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Re: Coal
« Reply #1219 on: December 10, 2018, 10:11:06 AM »
The U.S. has a total nominal capacity of 338 GW from coal as Lurk states, but China has 259 GW from coal just "in the pipeline."

This is true. So is the graph you posted true enough. Though even this needs to be kept in perspective. China's population is 1,417,468,999 as of Sunday, December 9, 2018. And United States of America is 327,772,747 as of Sunday.

So China is 4.3 times the nation that the USA is. Therefore a conversion back to the size of the USA means the Chinese only have "an equivalent" of 259 GW / 4.3 = 60 GW of Coal power plants in the pipeline (assuming your numbers are fair enough).

And that doesn't include the old dirty one they have been closing and are continuing to shut down, much faster than the USA etc are. Nor their annual wind, solar and nuclear power deployments - all of which are running faster and larger than anyone else as they hurry to fulfill international orders for all the products the wealthy in the west want to buy.

China needs energy - what else are they supposed to do? They are working a plan, beating their targets, and will stabilize then start to reduce FF energy use circa 2028. On top of that they are the major renewable energy and battery manufacturing exporter in the world. Can't beat that effort surely?

Lastly the big ticket item is one that is often overlooked - I think because it is so hard to calculate and find the up-to-date numbers on it. The China which 4.3 X the USA is the manufacturing, IT components, and industrial heartland of the USA, the EU, the OECD and many Asia & Sth American nations.

Consumers love Made in China - so do the smaller manufacturing nations who buy a major part of their materials and components 'Made in China'. See? That all needs energy and raw materials. Korea I think is the largest ship builder for a long time - where did they get a significant portion of their steel from?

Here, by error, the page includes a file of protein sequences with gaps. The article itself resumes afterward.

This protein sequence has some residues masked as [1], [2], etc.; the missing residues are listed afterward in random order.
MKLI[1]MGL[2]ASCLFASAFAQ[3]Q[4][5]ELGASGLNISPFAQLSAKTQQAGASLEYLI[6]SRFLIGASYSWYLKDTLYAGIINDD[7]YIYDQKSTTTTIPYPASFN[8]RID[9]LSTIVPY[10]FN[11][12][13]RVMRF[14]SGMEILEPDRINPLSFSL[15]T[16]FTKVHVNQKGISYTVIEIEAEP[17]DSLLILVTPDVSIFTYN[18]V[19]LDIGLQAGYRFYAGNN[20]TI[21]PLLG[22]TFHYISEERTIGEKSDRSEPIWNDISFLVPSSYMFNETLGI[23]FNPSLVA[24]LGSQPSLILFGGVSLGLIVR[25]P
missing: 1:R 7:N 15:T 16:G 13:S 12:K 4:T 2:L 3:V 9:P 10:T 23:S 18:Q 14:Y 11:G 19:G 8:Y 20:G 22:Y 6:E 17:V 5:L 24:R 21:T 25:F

While Trump criticizes the trade imbalance with China, he isn't complaining about all the GHG emissions the USA is off-shoring to China, Mexico, Japan, Sth Korea, Thailand, Taiwan, Malaysia, Brazil, and even the EU. Trump,nor the American people themselves, are offering to cut US emissions below the old Paris Treaty levels because of this off-shoring of their GHGs to Asia. ;) 

This is why the F&D carbon tax idea included a Border Adjustment system. If China did not apply and equivalent F&D carbon tax to whatever the USA had, then the US would apply their same F&D upon ALL of China's imports.

If China did have a F&D at the same rate, then their exports would automatically be more expensive, but there would be no extra F&D carbon tax applied at the border entry points ... therefore an even playing field.

But of course the world is no where close to this level of cooperation among nations today than it was 20 years ago. Cheers
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Lurk

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Re: Coal
« Reply #1220 on: December 10, 2018, 10:12:48 AM »
If people stopped buying so much from China - at Walmart, Best Buys, Home Depot, Reeboks and Apple stores - they would not need that extra 259 GW from coal just "in the pipeline." In fact they could substantially cut their FF energy use and therefore their GHG emissions across the board.

Chinese Avg Yearly earnings $10,747 - Chinese Poverty level is set as less than $1.50 per day - more than 100 million, that's a third of the entire US population.
https://tradingeconomics.com/china/wages